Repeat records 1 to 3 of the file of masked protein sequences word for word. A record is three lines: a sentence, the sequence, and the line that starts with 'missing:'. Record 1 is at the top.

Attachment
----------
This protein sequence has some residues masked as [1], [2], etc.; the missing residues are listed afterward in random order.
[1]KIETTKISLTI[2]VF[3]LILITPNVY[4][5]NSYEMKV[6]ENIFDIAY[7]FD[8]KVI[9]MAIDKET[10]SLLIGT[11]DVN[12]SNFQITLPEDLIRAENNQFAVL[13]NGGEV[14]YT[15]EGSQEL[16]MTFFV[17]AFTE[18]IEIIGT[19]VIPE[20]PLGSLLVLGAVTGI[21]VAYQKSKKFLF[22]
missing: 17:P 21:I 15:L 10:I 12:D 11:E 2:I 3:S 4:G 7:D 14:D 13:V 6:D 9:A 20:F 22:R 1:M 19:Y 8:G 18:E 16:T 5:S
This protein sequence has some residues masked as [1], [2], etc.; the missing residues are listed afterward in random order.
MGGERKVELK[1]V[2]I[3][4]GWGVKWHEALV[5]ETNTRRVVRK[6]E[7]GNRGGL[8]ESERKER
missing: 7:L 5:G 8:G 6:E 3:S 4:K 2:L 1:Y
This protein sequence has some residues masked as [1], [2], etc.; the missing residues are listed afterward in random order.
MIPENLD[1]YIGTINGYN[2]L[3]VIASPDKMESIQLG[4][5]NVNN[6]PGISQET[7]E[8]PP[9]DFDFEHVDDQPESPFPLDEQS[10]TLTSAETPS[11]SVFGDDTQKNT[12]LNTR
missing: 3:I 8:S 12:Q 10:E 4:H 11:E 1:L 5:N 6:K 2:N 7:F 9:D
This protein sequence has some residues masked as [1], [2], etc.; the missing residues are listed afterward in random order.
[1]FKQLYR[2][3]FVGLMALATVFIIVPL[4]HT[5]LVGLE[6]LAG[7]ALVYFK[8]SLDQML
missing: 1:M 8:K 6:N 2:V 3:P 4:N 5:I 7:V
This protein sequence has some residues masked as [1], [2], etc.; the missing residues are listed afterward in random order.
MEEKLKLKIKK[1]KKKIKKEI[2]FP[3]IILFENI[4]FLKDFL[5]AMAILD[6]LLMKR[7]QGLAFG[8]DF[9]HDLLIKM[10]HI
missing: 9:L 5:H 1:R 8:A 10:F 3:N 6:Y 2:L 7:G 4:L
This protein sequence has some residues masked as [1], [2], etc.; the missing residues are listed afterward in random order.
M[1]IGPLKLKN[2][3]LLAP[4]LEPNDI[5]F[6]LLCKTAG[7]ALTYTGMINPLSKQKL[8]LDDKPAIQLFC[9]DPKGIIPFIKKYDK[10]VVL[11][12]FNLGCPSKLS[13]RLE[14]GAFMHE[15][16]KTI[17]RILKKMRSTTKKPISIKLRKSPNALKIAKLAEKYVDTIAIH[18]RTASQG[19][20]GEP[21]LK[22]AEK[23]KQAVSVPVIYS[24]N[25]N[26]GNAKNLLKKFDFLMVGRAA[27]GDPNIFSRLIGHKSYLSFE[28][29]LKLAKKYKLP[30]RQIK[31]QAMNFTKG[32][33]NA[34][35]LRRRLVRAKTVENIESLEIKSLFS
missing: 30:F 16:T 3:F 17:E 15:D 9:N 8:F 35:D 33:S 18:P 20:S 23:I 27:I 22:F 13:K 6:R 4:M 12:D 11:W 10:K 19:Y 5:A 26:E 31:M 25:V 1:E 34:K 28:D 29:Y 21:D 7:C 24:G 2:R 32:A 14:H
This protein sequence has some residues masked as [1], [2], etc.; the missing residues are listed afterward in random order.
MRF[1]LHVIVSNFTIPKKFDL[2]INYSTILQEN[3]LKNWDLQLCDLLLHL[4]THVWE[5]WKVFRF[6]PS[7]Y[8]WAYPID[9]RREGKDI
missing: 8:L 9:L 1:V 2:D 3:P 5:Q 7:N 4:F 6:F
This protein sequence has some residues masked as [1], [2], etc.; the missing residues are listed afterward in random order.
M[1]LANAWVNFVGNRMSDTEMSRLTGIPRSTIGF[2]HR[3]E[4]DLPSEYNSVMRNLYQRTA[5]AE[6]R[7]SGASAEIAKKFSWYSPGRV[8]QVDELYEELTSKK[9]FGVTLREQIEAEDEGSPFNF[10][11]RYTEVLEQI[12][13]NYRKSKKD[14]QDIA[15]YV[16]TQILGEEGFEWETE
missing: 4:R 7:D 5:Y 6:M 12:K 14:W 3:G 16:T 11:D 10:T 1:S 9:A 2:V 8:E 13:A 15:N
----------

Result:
This protein sequence has some residues masked as [1], [2], etc.; the missing residues are listed afterward in random order.
[1]KIETTKISLTI[2]VF[3]LILITPNVY[4][5]NSYEMKV[6]ENIFDIAY[7]FD[8]KVI[9]MAIDKET[10]SLLIGT[11]DVN[12]SNFQITLPEDLIRAENNQFAVL[13]NGGEV[14]YT[15]EGSQEL[16]MTFFV[17]AFTE[18]IEIIGT[19]VIPE[20]PLGSLLVLGAVTGI[21]VAYQKSKKFLF[22]
missing: 17:P 21:I 15:L 10:I 12:D 11:E 2:I 3:S 4:G 7:D 14:D 13:V 6:D 9:A 20:F 22:R 1:M 19:Y 8:G 18:E 16:T 5:S
This protein sequence has some residues masked as [1], [2], etc.; the missing residues are listed afterward in random order.
MGGERKVELK[1]V[2]I[3][4]GWGVKWHEALV[5]ETNTRRVVRK[6]E[7]GNRGGL[8]ESERKER
missing: 7:L 5:G 8:G 6:E 3:S 4:K 2:L 1:Y
This protein sequence has some residues masked as [1], [2], etc.; the missing residues are listed afterward in random order.
MIPENLD[1]YIGTINGYN[2]L[3]VIASPDKMESIQLG[4][5]NVNN[6]PGISQET[7]E[8]PP[9]DFDFEHVDDQPESPFPLDEQS[10]TLTSAETPS[11]SVFGDDTQKNT[12]LNTR
missing: 3:I 8:S 12:Q 10:E 4:H 11:E 1:L 5:N 6:K 2:N 7:F 9:D